Living every father’s dream: Erling Haaland's dad story

Josip Brajkovic
Josip Brajkovic
Published: 18. travnja 2023.


Alf-Inge and Erling Haaland
Photo: Alfie Haaland Instagram

It's the greatest desire of every father - even their duty - to see their son eclipse their achievements in life. For Erling Haaland's dad, that dream has been achieved already despite his youngest being only 22 years of age. Despite Alf-Inge, as is the name of Haaland's father, being a professional player himself, with nearly 200 Premier League games behind him. Despite representing his country 34 times.

His little boy blew past him so fast that he can start a support group with Bundesliga and Premier League defenders.

Who is Alf-Inge Haaland?

Born in the little town of Stavanger back in 1972, Alf-Inge Haaland was mostly known as Alfie Haaland. He however grew up in the nearby small town of Bryne. Even though he earned a good salary as a Premier League player in the '90s and 2000s, Alfie returned his family to Bryne and that is where his son grew up as well.

Now there's no denying that Erling surpassed his father's career already, yet Alfie will hold one bragging right over his son - he went directly from their local side Bryne to England. A moment of pride certainly, as Alfie usually skipped revealing he was born in Stavanger because the two cities had a fierce rivalry and Bryne was his city, his club.

After all, Erling Haaland is a third-generation Bryne player, as his grandfather, Alf-Inge’s dad, was a football coach and played some 50 games for the club as well.

While his son is a prime goal-getter striker, Alf-Inge Haaland played as a defender in his youth, and later as a defensive midfielder or a right-back. He was known for his hard-man approach to the game. So it's not surprising that his son now admittedly likes the physical play of the Premier League.

Alfie joined Bryne FK in 1979 and stayed with the club for 10 years as a youth player. In 1989 he started playing for the senior team, making his debut at 17. His move to England's top flight is even more miraculous when you consider that during his four seasons with Bryne, he always played in the second tier! For three years the team qualified for the promotions play-off but couldn't go further.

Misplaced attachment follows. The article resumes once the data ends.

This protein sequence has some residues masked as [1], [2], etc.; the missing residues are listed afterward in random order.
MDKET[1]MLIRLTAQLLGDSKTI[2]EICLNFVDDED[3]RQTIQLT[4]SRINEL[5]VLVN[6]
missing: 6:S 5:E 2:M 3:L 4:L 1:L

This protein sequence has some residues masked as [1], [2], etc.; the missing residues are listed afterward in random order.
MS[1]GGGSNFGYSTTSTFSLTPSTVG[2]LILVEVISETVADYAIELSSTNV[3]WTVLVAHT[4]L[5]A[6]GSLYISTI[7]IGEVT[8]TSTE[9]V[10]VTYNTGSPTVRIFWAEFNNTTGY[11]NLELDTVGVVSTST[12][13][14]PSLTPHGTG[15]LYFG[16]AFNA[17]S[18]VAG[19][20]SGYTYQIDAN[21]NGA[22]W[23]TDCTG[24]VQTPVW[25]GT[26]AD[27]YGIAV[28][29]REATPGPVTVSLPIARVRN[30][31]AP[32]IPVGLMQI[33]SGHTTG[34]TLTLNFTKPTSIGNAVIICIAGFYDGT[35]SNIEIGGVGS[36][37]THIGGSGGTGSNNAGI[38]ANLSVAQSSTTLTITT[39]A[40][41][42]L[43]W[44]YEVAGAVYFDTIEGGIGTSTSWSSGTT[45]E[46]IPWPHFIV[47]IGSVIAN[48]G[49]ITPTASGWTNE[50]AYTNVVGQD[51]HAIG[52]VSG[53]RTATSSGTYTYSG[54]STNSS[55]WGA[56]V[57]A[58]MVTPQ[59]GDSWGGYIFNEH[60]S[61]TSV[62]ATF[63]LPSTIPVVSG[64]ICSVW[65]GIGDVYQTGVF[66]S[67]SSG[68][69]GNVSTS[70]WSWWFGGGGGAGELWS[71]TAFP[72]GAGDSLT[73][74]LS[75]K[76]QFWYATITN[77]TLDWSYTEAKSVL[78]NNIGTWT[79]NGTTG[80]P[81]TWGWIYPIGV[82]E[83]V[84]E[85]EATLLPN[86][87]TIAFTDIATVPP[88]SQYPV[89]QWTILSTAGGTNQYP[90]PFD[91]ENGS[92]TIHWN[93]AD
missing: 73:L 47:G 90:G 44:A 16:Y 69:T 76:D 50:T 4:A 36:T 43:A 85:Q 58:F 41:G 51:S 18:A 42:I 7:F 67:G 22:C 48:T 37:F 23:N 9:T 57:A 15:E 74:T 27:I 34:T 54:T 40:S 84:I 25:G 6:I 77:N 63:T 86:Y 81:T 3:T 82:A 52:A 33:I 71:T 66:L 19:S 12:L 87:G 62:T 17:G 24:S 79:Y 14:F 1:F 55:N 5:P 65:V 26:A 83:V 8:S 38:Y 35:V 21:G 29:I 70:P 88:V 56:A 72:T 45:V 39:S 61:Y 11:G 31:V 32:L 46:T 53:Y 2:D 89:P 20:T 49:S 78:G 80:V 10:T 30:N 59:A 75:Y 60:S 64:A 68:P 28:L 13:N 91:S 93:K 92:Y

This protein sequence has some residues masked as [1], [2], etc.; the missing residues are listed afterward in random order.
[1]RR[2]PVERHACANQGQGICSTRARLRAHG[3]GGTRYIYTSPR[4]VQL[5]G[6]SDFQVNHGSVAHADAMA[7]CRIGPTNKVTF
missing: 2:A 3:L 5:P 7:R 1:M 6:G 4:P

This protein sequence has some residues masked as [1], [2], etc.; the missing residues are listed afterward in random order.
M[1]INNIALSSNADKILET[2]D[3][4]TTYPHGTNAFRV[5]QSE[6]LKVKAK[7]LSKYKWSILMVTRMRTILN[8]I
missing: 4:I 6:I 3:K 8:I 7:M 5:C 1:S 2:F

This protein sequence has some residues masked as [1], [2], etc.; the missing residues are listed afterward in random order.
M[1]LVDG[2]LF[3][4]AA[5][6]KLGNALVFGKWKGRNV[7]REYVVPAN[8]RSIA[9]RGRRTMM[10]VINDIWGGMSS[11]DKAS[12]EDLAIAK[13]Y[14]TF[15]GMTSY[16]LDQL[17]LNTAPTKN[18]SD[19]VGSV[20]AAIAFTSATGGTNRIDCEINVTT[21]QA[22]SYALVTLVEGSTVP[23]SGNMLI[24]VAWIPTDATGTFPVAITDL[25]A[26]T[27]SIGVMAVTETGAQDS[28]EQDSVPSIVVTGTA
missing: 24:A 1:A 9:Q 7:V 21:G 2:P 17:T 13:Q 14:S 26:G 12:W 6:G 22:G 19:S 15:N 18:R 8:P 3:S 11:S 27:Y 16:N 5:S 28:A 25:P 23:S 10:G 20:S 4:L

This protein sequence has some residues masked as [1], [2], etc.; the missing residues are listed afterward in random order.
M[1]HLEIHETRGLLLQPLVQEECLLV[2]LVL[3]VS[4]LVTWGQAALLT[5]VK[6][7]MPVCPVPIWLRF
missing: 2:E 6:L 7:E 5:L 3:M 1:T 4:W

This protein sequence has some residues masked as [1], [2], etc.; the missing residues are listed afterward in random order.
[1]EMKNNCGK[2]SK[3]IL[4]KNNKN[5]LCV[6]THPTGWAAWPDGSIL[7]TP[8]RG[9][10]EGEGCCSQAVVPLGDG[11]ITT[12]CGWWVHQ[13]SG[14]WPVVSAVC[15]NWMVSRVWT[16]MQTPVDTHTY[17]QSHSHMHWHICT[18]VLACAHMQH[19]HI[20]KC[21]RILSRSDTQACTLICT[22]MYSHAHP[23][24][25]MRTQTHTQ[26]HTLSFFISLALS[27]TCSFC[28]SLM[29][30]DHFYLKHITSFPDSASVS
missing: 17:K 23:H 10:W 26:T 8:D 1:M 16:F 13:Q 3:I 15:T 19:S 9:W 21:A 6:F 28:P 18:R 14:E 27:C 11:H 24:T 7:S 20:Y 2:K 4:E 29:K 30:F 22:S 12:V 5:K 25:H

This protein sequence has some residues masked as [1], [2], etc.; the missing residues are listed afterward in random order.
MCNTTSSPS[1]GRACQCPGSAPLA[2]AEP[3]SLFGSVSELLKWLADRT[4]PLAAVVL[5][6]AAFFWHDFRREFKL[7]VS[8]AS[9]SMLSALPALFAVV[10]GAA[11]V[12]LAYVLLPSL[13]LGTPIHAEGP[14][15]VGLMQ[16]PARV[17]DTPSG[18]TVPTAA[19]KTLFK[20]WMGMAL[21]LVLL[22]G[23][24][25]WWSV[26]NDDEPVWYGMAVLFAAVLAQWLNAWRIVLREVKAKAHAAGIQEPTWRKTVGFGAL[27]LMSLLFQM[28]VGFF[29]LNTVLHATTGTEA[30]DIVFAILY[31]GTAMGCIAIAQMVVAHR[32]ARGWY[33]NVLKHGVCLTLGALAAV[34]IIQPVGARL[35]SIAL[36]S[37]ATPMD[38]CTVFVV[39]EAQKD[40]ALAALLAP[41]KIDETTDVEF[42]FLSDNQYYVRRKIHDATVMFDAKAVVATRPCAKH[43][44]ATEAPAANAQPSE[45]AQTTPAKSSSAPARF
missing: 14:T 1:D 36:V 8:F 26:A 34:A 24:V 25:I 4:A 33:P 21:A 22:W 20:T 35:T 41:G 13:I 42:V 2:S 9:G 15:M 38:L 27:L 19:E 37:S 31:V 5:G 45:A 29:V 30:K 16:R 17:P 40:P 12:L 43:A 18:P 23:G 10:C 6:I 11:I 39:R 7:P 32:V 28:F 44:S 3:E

What kind of a career did Erling Haaland's dad have?

However, it wasn't that Nottingham's scouting network was so detailed that they followed even the semi-professional second league in Norway. Alfie made an impression playing for his country's U21 side against England team that had Andy Cole and Steve McManaman.

The club invited him for trials first, and after a year of waiting for the work permit, he signed for Forrest. As he was a big English football fan, he already had a favourite team but it was Arsenal, even dreaming of their armband.

If moving from Norway's second division to the newly-formed English Premier League wasn't impressive enough, because it was to Nottingham Forrest, it's worth considering the timeline. In 1993 it has been only 13 years since Forrest were the champions of Europe! Defending ones too! Those 79 appearances for NFCF shine differently considering.

Alfie played a change of games in the 1993/1994 season in the second tier, but in the following year in the Premier League the side took third place! Yet in his third full and self-reportedly best season with the club, Nottingham got relegated.

Total appearances read 90 games and seven goals. While also experiencing the World Cup in the United States during his time, debuting for his country there.

Another team that has returned to the Premier League in recent years, but was a major player back then, took Alfie - Leeds United. This is why Erling Haaland is such a big supporter of the Whites, as he was born in the city.